Mailbag: ‘I wish PolitiFact would stop endorsing junk statistics’
The PolitiFact mailbox is never this lonely. Here's a sampling of recent reader commentary. The PolitiFact mailbox is never this lonely. Here's a sampling of recent reader commentary.

The PolitiFact mailbox is never this lonely. Here's a sampling of recent reader commentary.

Louis Jacobson
By Louis Jacobson April 10, 2017

Spring is upon us, and so is baseball season, but that doesn’t mean all PolitiFact readers are in a cheery mood. Here are some recent emails we’ve received from readers, edited for space and clarity.


Several readers commented on our fact check of a statement by Vice President Mike Pence that President Donald Trump’s proposal to allow Americans to buy health insurance across state lines would make it the same as "the way you buy car insurance" today. We rated that statement False, noting that state law already regulates car insurance in much the same way as it regulates health insurance.

"I find no fault with the facts in your article, but I feel like you are missing the point. There are at least five national insurers -- Allstate, GEICO, State Farm, Progressive and USAA -- who offer automobile coverage in all 50 states. Consumers have familiarity with these companies based on their massive advertising budgets and many years of personal experience, usually with more than one of them. There is a single company website and telephone number that consumers can use to get information from any state, and comparing and purchasing insurance is fairly straightforward and understandable, regardless of the coverage-limit particulars.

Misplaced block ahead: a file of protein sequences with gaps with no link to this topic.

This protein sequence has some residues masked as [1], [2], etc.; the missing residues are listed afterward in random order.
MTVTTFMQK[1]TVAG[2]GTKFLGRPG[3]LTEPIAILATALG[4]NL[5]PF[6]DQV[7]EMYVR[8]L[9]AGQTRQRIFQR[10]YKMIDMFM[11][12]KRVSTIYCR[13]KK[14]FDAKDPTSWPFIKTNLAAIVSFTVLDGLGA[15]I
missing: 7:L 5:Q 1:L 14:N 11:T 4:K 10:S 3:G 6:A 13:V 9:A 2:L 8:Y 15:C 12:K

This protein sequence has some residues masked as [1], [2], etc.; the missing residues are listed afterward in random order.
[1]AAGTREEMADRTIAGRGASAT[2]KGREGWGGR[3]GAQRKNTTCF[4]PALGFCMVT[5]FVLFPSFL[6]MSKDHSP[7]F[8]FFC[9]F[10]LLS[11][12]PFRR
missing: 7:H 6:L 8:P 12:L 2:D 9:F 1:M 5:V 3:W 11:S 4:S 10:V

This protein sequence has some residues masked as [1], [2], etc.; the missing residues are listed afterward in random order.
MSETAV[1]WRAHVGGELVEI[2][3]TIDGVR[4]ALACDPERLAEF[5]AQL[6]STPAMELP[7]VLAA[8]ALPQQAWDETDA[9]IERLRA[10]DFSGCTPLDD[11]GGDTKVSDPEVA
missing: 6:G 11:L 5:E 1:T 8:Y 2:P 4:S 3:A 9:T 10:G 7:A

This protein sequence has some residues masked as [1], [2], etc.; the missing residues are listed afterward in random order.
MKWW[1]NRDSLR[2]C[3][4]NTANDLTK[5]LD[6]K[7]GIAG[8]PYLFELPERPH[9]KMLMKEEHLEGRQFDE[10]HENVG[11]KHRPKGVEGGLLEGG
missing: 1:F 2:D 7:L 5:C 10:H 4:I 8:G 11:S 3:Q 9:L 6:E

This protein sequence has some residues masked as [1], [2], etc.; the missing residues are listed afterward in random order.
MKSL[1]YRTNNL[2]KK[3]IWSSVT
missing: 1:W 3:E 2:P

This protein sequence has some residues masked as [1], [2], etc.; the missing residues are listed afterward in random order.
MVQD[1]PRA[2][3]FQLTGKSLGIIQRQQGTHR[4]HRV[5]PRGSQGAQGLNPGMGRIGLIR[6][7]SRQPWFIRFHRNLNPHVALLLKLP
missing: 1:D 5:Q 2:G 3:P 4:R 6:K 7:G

"In my personal experience, getting information about health insurers varies wildly from state-to-state, and the products are far more complex and difficult to compare. There are often subsidiary websites that are unique to a particular region, and consumers have to be more adept at navigating these complexities.

"So, not disputing any facts you presented, I still believe the health insurance purchasing experience could become much more like the auto insurance purchasing experience in a positive way. Reliable national insurers with transparent policies and lots of competition would improve both the quality of service and reduce prices, in my opinion, To dismiss the whole comparison as False seems to lack the nuance that is often relied upon to give other propositions a more positive rating."